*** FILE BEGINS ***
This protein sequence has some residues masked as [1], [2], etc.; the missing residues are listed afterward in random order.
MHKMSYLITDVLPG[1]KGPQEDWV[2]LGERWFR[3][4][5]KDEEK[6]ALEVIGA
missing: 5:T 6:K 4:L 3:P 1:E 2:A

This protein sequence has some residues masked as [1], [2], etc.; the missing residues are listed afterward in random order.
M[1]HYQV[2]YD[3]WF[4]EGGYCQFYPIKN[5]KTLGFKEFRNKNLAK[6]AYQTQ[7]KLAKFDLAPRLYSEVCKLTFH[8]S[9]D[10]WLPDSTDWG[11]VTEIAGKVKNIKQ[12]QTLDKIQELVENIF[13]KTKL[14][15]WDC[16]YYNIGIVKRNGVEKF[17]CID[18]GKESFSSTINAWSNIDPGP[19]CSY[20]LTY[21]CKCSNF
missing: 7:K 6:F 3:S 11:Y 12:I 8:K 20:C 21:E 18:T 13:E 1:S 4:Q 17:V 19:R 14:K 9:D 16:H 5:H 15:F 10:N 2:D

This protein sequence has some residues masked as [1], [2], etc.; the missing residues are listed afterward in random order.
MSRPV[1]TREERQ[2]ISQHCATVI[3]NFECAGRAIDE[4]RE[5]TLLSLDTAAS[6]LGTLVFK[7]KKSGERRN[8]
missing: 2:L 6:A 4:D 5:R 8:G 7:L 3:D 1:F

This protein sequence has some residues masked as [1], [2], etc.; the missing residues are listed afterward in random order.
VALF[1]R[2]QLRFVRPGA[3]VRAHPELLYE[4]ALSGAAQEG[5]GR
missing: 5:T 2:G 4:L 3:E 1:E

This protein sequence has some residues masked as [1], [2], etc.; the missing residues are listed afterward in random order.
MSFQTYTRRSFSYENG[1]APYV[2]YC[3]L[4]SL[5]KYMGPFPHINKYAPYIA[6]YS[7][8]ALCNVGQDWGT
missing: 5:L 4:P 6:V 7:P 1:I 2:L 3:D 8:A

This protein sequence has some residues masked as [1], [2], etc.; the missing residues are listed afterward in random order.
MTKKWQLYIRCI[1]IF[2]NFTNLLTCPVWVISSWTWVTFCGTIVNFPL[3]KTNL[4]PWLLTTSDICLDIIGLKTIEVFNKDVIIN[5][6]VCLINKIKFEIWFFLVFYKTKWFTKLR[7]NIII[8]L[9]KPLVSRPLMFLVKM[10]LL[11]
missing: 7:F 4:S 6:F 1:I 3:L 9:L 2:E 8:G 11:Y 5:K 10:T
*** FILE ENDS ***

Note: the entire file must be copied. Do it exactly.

This protein sequence has some residues masked as [1], [2], etc.; the missing residues are listed afterward in random order.
MHKMSYLITDVLPG[1]KGPQEDWV[2]LGERWFR[3][4][5]KDEEK[6]ALEVIGA
missing: 5:T 6:K 4:L 3:P 1:E 2:A

This protein sequence has some residues masked as [1], [2], etc.; the missing residues are listed afterward in random order.
M[1]HYQV[2]YD[3]WF[4]EGGYCQFYPIKN[5]KTLGFKEFRNKNLAK[6]AYQTQ[7]KLAKFDLAPRLYSEVCKLTFH[8]S[9]D[10]WLPDSTDWG[11]VTEIAGKVKNIKQ[12]QTLDKIQELVENIF[13]KTKL[14][15]WDC[16]YYNIGIVKRNGVEKF[17]CID[18]GKESFSSTINAWSNIDPGP[19]CSY[20]LTY[21]CKCSNF
missing: 7:K 6:F 3:S 11:Y 12:I 8:K 20:C 21:E 18:T 13:E 1:S 4:Q 17:V 19:R 14:K 9:D 16:H 5:H 15:F 10:N 2:D

This protein sequence has some residues masked as [1], [2], etc.; the missing residues are listed afterward in random order.
MSRPV[1]TREERQ[2]ISQHCATVI[3]NFECAGRAIDE[4]RE[5]TLLSLDTAAS[6]LGTLVFK[7]KKSGERRN[8]
missing: 2:L 6:A 4:D 5:R 8:G 7:L 3:D 1:F

This protein sequence has some residues masked as [1], [2], etc.; the missing residues are listed afterward in random order.
VALF[1]R[2]QLRFVRPGA[3]VRAHPELLYE[4]ALSGAAQEG[5]GR
missing: 5:T 2:G 4:L 3:E 1:E

This protein sequence has some residues masked as [1], [2], etc.; the missing residues are listed afterward in random order.
MSFQTYTRRSFSYENG[1]APYV[2]YC[3]L[4]SL[5]KYMGPFPHINKYAPYIA[6]YS[7][8]ALCNVGQDWGT
missing: 5:L 4:P 6:V 7:P 1:I 2:L 3:D 8:A

This protein sequence has some residues masked as [1], [2], etc.; the missing residues are listed afterward in random order.
MTKKWQLYIRCI[1]IF[2]NFTNLLTCPVWVISSWTWVTFCGTIVNFPL[3]KTNL[4]PWLLTTSDICLDIIGLKTIEVFNKDVIIN[5][6]VCLINKIKFEIWFFLVFYKTKWFTKLR[7]NIII[8]L[9]KPLVSRPLMFLVKM[10]LL[11]
missing: 7:F 4:S 6:F 1:I 3:L 9:L 2:E 8:G 11:Y 5:K 10:T